Calva will now ask you what kind of REPL session you’d like to start. Go ahead and pick “Leiningen” (the first item) to start a new REPL with the Leingingen tool. The panel at the bottom of your window will show you details as Calva sets up and connects to your REPL and then a new editor pane will appear with the contents of your session (typically called “output.calva-repl”).
Go ahead and click into the REPL pane to make it active. You’ll see some introductory text from Calva and then the prompt (
clj:tutorial:>). Type the following after the prompt and press return.
This will call the main function and you should see output similar to what is pictured below.
; Jack-in done. clj-tutorial-> (-main) Hello! nil clj-tutorial->
Congratulations! You have installed all of the tools and started a new Clojure project. :trophy:
Working with Calva
There’s a good amount of documentation on the Calva website, you should definitely check it out. There is a “try first” tutorial that goes over compiling your whole file or just the form you are working on. From there you can explore the rest of the documentation to get productive in no time.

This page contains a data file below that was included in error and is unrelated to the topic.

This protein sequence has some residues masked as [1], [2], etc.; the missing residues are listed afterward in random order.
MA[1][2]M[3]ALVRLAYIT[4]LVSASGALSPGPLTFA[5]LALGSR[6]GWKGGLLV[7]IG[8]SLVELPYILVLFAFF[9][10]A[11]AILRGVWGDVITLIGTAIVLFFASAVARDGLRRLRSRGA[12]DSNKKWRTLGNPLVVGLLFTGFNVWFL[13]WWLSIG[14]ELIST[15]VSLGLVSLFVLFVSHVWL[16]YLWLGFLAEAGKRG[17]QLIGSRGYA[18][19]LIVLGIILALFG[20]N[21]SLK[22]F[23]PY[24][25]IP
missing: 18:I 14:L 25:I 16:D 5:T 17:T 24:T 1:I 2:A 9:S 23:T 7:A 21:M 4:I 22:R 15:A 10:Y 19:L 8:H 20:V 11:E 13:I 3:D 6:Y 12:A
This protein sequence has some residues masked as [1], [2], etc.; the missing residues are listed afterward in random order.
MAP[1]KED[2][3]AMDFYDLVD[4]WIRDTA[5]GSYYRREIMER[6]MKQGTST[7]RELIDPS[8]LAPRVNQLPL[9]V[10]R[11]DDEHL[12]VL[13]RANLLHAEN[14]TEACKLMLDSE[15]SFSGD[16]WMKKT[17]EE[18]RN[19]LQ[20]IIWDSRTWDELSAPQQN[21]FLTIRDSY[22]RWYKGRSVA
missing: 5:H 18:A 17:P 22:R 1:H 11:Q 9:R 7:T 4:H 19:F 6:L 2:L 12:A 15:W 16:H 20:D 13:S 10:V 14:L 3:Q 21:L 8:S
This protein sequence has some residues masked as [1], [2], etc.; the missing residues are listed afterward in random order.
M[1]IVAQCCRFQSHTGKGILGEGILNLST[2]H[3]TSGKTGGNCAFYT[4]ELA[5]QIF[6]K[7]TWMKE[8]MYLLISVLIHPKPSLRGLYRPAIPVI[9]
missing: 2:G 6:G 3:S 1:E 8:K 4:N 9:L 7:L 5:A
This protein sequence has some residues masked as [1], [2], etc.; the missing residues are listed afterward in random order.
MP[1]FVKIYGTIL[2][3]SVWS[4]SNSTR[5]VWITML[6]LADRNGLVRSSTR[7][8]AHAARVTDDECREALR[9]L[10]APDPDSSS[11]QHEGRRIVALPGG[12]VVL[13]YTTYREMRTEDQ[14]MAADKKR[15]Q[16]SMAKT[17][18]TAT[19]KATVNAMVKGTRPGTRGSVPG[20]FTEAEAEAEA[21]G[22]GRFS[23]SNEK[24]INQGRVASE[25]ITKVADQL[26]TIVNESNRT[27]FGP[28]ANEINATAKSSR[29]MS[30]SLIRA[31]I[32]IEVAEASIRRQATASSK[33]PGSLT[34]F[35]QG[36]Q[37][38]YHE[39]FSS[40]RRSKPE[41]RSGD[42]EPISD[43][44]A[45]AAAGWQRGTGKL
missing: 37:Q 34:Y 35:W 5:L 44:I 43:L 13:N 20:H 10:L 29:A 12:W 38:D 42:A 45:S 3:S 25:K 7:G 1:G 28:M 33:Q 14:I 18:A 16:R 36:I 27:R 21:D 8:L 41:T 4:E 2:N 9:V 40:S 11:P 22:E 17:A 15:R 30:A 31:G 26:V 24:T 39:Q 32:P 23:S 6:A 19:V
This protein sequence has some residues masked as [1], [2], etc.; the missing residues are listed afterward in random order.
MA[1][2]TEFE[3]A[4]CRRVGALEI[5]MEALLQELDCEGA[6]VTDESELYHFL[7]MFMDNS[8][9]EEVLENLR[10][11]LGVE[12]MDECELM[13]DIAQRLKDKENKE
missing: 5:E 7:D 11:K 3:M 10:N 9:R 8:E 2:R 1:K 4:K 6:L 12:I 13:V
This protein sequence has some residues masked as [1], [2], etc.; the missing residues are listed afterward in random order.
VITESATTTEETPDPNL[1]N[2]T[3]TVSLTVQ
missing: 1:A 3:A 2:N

Build a Self Contained File
Now that we have some code that knows how to say “hi”, the last thing we’ll do is build one Java archive (JAR) file that contains our application. We can then distribute that archive to anyone else who would like to run our code.
First we need to compile a class with our entry point so that a regular Java runtime knows how to start it up. Open up the “src\tutorial.clj” file and add
(:gen-class) to the namespace declaration at the top, like so:
(ns tutorial (:gen-class)) (defn -main [& args] (println "Hello!"))
Next we’ll ask Leiningen to compile one archive for our project. If we had included any libraries in our project, Leiningen would add those to the archive as well. Click on the “View” menu and choose the “Terminal” item, a new terminal pane will open at the bottom of your code window. Type in the following and press return to build a self contained JAR file for your project.
C:\> lein uberjar
Leiningen will display some output and build your archive. You may run it like so…
C:\> java -jar target\tutorial-0.1-standalone.jar
You should see the output with the text “Hello!” At this point you should know enough to be dangerous. Good luck! :smirk: